John Charles Mitchell, son of Charles Mitchell and his wife Janet, was educated at George Watson's College, Edinburgh, and matriculated in 1888. He continued his studies at the University of Edinburgh. After completing two years of medical studies he switched to science and graduated Bachelor of Science (BSc) in 1891 and Doctor of Science (DSc) in 1896. As co-author with J.C. Ewart he published two papers on the "Lateral sense organs of elasmobranchs (Laemargus and skate)" in the Transactions of the Royal Society of Edinburgh (1892, 1895). Meanwhile he had been appointed in 1892 as professor of zoology and botany at the agricultural college near Cairo, Egypt, and also became involved in research for the Egyptian Department of Agriculture. He produced two reports on his work: Report on the edible fishes of Lake Menzaleh (in the Nile delta, 1895) and On the fish fauna of the lower Nile (1896). For this work he was awarded the Order of the Medjidieh by the Egyptian government.
Mitchell returned to Edinburgh in 1898 to continue his studies. He received the Special Certificate in Tropical Diseases and Bacteriology in 1899 and the next year was briefly employed at the Pasteur Institute in Paris. Later in 1900 he qualified as Bachelor of Medicine (MB) and Master of Surgery (CM) at Edinburgh. Meanwhile he came to the Cape of Good Hope, where he entered the civil service in April 1901 as special plague medical officer in Cape Town, during a local plague epidemic. In June that same year he was appointed senior assistant at the Colonial Bacteriological Institute in Grahamstown, directed by Dr Alexander Edington*.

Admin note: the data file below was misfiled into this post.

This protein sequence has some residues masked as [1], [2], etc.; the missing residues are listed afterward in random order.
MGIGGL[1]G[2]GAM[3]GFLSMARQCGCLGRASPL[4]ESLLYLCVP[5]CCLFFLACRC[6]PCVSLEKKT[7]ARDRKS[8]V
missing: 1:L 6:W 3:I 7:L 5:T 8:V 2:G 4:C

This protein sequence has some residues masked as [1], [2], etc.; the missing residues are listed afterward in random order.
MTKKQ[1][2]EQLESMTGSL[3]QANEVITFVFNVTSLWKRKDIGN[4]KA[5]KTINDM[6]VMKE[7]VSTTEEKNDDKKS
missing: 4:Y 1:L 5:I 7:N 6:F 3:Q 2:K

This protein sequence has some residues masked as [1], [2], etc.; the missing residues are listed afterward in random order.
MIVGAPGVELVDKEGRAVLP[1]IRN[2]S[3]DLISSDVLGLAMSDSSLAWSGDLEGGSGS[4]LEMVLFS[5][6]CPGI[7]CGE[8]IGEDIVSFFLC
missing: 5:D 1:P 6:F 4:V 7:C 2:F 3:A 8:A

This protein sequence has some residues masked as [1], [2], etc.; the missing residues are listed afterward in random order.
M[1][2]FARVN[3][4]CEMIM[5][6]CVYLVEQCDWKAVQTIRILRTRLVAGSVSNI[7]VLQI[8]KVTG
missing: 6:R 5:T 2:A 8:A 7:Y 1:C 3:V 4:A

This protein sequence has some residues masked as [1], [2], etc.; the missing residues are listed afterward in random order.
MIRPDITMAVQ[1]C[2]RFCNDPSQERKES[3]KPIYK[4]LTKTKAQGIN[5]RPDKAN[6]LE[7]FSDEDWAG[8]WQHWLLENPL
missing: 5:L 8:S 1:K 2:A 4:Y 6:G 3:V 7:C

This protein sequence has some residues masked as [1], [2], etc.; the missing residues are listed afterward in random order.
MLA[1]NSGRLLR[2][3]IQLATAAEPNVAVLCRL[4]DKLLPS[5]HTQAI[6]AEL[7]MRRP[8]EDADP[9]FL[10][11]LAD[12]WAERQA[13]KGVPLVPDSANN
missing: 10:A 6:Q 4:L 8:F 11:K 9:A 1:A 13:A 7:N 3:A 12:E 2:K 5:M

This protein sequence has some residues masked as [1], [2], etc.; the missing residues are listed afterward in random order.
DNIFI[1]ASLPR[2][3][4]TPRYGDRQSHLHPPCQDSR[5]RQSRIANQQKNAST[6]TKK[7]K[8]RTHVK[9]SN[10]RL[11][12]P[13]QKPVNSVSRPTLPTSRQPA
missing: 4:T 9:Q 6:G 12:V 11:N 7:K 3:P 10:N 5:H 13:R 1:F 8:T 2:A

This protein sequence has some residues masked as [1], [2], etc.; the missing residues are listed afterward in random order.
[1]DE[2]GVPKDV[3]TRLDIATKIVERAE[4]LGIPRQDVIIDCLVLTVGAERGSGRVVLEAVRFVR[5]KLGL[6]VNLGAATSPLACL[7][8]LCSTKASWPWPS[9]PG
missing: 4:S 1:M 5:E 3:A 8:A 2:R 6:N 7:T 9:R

In 1902 Mitchell became a foundation member of the South African Association for the Advancement of Science, but his membership lapsed at some time between 1906 and 1910. On 7 July 1902 he was licensed to practice medicine in the Cape Colony and that same year left the Institute. He became a railway medical officer and in 1906 was practicing at Cookhouse and Somerset East in the Eastern Cape. The University of the Cape of Good Hope admitted him to the DSc degree in 1904, on the basis of the doctorate he had received at Edinburgh, and appointed him as examiner in zoology for its BA and BA (Hons) examinations of 1907-1909. He published "Notes on a peculiar and undescribed affection of the nose" in the Transvaal Medical Journal (1908/9, Vol. 4, pp. 275-276). The paper had earlier appeared in the Journal of Tropical Medicine and contained a description of three cases of ulceration of the nose, perhaps associated with syphilis, that he had observed in the Eastern Cape.
In September 1908 Mitchell succeeded Dr A.W. May* as bacteriologist at the Government Laboratory of the Transvaal Colony in Johannesburg. There he received a grant from the Chamber of Mines to undertake studies relating to pneumonia, which was rife among mine workers. He also served as pathologist to the Johannesburg Hospital. After a short time he resigned his post to become medical superintendent of the recently established miners' phthisis sanatorium at Modderfontein. However, mainly as a result of poor health he soon resigned from this position too. He then opened a private clinical research laboratory in Johannesburg, but died in July 1913. He was survived by his wife Janet and two daughters.